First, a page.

Play Live Radio
Next Up:
Available On Air Stations
Watch Live


Edison May Have Violated Securities Laws On San Onofre, Congressman Says

The San Onofre Nuclear Generating Station is seen from the beach along San Onofre State Beach on March 15, 2012 south of San Clemente, California.
David McNew
The San Onofre Nuclear Generating Station is seen from the beach along San Onofre State Beach on March 15, 2012 south of San Clemente, California.

A congressman suggested today that Southern California Edison may have violated federal securities laws by withholding from investors information on steam generators at the idled San Onofre Nuclear Generating Station in northern San Diego County.

Rep. Edward Markey, D-Mass., raised the allegations in a letter to Elisse Walter, chairwoman of the Securities and Exchange Commission.

Markey said Edison's prior knowledge of design flaws in steam generators installed in 2009 and 2010 and decision "against making recommended safety modifications'' was a material fact that should have been disclosed to investors. Withholding a material fact is a violation of the Securities Act of 1933, according to the congressman.


A document discovered about two weeks ago shows the utility was aware before installation of problems in the equipment manufactured by Mitsubishi Heavy Industries of Japan, Markey said. Edison denies the allegation.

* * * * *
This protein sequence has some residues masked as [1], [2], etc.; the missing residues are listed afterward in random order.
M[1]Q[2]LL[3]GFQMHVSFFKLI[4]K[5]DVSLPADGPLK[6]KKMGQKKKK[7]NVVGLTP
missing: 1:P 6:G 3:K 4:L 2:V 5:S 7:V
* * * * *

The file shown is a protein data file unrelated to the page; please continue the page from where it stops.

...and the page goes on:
"Investors presumably want to know whether a company is choosing not to implement additional safety protocols because such actions might require a nuclear reactor to go through a more strenuous licensing process,'' Markey wrote. "Such choices could be evidence of poor management or even possible future civil liability.''

A small leak was discovered in a steam pressure tube in one of the reactors in January last year, and the unit was shut down with no one being hurt. The other unit was undergoing scheduled maintenance at the time.

Neither has been restarted.

SCE wants to restart the reactor that was undergoing maintenance and is awaiting clearance from the Nuclear Regulatory Commission. A decision is possible as soon as the end of April.


Opponents of SCE's restart plans want the NRC to put the utility through a rigorous license amendment process.

Markey did not explicitly ask for an SEC investigation of Edison, but he asked Walter to respond by March 15 with information on the penalties that can be levied on companies that violate the Securities Act and whether the SEC has ever investigated an energy company for failing to disclose safety issues.

In a statement to City News Service, Edison said allegations that it knew of serious problems with the generators before they were installed were "simply not accurate.''

"Edison International has been open and transparent about the San Onofre Nuclear Generating Station outage and inspection, NRC and California Public Utilities Commission processes and contractual matters,'' the statement said. "SCE would never, and did not, install steam generators that it believed would not perform safely.''

SCE said it sought improve safety and performance in the new steam generators.